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I have a program which records events that occur with some probability p. After I run it I get k events recorded. How can I calculate how many events there were, recorded or not, with some confidence, say 95%?

So for example, after getting 13 events recorded I would like to be able to calculate that there were between 13 and 19 events total with 95% confidence.

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You'd be better off asking this question on the stats site. You'll probably need to say a bit more about the distributional assumptions than just "events that occur with some probability p". –  walkytalky Aug 5 '10 at 9:21
    
Thanks, I'll try there. Also, it's not the events that occur with probability p, it's the recording of them. So I know nothing about the distribution of events, I only know that when it occurs it will be recorded with probability p. –  Statec Aug 5 '10 at 11:37
    
This question appears on the stats site as stats.stackexchange.com/questions/1296/… –  Andrew Walker Aug 6 '10 at 2:44

4 Answers 4

I'm pretty sure your process is the same as a binomial process - the probability p of an event being recorded can be considered a success. I don't think there's a need to elaborate further on the underlying process.

The twist in your problem is that you don't know the value of n, only k and p. Confidence interval calculations typically assume you know n & p and you want a confidence interval around k, the number of successes. See here.

Given k and p, you should be able to determine the probabiilty distribution of n, q(n), then create a distribution of k given known p and q(n). This distribution of k will yield a confidence interval, right?

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That's right, but how can I determine the probability distribution of n? I know the answer is around n = k/p but not how it's distributed around that. –  Statec Aug 6 '10 at 6:44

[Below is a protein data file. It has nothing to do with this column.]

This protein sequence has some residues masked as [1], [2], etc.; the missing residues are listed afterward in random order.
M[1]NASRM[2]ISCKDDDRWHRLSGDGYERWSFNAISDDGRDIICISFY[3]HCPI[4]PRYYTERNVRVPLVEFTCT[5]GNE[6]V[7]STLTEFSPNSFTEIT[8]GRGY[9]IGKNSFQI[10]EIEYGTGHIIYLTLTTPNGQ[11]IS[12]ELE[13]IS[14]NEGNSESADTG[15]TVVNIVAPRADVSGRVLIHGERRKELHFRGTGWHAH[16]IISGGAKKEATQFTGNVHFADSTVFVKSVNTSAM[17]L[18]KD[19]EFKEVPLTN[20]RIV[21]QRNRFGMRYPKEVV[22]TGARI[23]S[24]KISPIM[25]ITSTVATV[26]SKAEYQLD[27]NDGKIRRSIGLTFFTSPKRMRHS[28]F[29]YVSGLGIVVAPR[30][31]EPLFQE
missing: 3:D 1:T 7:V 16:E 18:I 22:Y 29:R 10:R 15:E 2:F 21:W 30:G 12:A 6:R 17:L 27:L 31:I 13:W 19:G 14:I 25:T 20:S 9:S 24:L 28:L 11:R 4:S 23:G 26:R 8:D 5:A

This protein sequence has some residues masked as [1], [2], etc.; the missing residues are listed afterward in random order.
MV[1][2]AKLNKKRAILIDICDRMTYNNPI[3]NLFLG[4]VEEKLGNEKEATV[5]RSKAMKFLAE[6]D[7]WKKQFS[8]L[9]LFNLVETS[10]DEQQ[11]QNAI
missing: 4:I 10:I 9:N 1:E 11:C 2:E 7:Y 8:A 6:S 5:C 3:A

If p is between 0 and 1:

(1/p) * k = typical number of actual events

If your random() is PERFECT, it will ALWAYS be true. However, this is not usually the case.

For a LARGE k (the larger, the more accurate the result base don percentage off) it will be CLOSE to the actual number, though it is doubtful that it will hit it exactly.

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Yes, you are right. I know k/p is the expected number of total events. What I am asking is how to compute an interval around k/p where the number of actual events is almost sure (95%) to be in. –  Statec Aug 6 '10 at 6:47

The problem with your statement is that you are saying there is a know probablitiy of the event. If that is know and you know how many events you saw there is no error in how many events there were. Do you know how many recordings there were?

I think you need to reframe the way you are asking the question or try to estimate something different.

Or are you saying your recording only happens 60% of the time when a true event happens. What is it you are measuring and what constitutes an event. An analogy would be ok - but the way it is formulated now there is no way to construct a confidence interval on the true number of events.

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Here is the answer that Andrew Walker gave on the stats site. I am going to accept this as the answer to this question. Thanks to everyone.

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